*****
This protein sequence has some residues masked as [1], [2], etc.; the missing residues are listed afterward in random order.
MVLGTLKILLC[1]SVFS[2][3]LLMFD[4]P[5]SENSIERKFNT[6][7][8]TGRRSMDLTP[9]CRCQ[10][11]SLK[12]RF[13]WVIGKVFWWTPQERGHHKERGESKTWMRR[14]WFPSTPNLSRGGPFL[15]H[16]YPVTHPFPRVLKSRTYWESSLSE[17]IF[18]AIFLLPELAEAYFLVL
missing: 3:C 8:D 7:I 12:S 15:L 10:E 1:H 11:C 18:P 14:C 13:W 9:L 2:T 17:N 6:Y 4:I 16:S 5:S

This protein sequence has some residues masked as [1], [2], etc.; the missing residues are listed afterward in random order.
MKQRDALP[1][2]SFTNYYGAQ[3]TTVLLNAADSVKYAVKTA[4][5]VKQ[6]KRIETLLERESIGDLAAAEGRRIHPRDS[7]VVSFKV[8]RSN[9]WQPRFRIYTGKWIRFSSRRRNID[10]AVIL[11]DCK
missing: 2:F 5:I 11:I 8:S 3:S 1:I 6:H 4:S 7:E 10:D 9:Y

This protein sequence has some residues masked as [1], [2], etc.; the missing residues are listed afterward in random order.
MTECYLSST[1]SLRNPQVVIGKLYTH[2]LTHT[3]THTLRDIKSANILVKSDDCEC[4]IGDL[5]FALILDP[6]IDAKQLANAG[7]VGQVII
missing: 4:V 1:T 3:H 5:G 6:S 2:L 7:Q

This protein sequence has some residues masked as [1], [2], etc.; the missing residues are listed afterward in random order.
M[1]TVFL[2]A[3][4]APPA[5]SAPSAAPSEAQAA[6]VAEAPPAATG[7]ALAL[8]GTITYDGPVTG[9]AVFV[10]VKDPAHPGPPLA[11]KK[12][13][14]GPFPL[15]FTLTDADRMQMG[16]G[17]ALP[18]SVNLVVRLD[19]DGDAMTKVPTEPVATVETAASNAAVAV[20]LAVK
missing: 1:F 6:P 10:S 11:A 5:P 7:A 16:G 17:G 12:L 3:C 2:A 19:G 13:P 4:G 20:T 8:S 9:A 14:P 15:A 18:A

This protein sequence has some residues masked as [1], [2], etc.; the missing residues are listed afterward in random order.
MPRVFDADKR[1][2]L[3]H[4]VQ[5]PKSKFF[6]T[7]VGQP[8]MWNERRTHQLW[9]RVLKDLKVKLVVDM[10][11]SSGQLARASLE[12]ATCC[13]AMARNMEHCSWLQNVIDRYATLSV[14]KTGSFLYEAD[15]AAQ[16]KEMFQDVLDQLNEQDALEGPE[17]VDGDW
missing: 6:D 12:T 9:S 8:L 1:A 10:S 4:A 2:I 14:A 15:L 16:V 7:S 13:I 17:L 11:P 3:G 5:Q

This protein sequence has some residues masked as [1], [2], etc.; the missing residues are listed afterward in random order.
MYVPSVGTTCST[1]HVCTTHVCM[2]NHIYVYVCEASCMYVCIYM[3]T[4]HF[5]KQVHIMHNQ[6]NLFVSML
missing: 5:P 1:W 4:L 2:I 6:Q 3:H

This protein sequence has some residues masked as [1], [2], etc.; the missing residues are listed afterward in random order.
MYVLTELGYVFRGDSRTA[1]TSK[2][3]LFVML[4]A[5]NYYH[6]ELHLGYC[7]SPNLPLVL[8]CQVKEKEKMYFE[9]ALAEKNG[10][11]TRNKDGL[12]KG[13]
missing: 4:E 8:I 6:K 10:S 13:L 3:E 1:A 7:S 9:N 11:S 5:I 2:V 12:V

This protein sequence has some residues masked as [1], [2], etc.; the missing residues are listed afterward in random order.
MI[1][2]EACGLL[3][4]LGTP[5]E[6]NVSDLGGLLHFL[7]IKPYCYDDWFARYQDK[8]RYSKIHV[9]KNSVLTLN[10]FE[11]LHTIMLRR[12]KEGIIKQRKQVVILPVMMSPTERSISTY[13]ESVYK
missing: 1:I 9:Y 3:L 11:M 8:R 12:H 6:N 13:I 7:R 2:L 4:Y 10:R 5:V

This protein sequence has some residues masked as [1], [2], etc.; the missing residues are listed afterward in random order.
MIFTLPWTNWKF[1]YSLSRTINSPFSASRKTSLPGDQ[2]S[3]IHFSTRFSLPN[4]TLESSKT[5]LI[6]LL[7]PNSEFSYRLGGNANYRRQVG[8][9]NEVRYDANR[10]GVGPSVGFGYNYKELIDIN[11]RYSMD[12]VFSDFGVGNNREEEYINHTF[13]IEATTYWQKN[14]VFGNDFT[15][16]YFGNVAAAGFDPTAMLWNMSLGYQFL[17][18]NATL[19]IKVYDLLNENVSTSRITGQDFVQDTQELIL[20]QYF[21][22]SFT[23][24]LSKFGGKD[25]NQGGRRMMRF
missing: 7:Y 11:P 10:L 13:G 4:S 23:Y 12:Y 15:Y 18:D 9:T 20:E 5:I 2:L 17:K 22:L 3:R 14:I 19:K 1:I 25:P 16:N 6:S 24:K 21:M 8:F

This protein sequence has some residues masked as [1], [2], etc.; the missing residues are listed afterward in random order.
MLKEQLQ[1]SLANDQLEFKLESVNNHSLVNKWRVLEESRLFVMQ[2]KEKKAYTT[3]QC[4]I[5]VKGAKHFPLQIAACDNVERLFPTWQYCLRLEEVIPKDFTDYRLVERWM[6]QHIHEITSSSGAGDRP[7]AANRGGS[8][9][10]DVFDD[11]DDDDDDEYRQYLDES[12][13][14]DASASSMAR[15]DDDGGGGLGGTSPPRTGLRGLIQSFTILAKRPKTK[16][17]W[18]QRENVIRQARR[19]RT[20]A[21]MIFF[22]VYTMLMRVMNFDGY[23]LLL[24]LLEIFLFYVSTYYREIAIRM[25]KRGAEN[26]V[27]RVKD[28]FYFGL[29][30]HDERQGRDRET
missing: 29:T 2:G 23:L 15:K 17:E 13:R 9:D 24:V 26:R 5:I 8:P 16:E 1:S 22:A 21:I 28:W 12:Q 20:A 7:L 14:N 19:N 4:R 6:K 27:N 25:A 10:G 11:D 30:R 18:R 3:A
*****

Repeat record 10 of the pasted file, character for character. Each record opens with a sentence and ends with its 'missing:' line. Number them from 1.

This protein sequence has some residues masked as [1], [2], etc.; the missing residues are listed afterward in random order.
MLKEQLQ[1]SLANDQLEFKLESVNNHSLVNKWRVLEESRLFVMQ[2]KEKKAYTT[3]QC[4]I[5]VKGAKHFPLQIAACDNVERLFPTWQYCLRLEEVIPKDFTDYRLVERWM[6]QHIHEITSSSGAGDRP[7]AANRGGS[8][9][10]DVFDD[11]DDDDDDEYRQYLDES[12][13][14]DASASSMAR[15]DDDGGGGLGGTSPPRTGLRGLIQSFTILAKRPKTK[16][17]W[18]QRENVIRQARR[19]RT[20]A[21]MIFF[22]VYTMLMRVMNFDGY[23]LLL[24]LLEIFLFYVSTYYREIAIRM[25]KRGAEN[26]V[27]RVKD[28]FYFGL[29][30]HDERQGRDRET
missing: 29:T 2:G 23:L 15:K 17:E 13:R 9:D 24:V 26:R 5:I 8:P 16:E 1:S 22:A 21:I 28:W 12:Q 20:A 7:L 14:N 19:N 4:R 6:K 27:N 25:A 10:G 11:D 30:R 18:R 3:A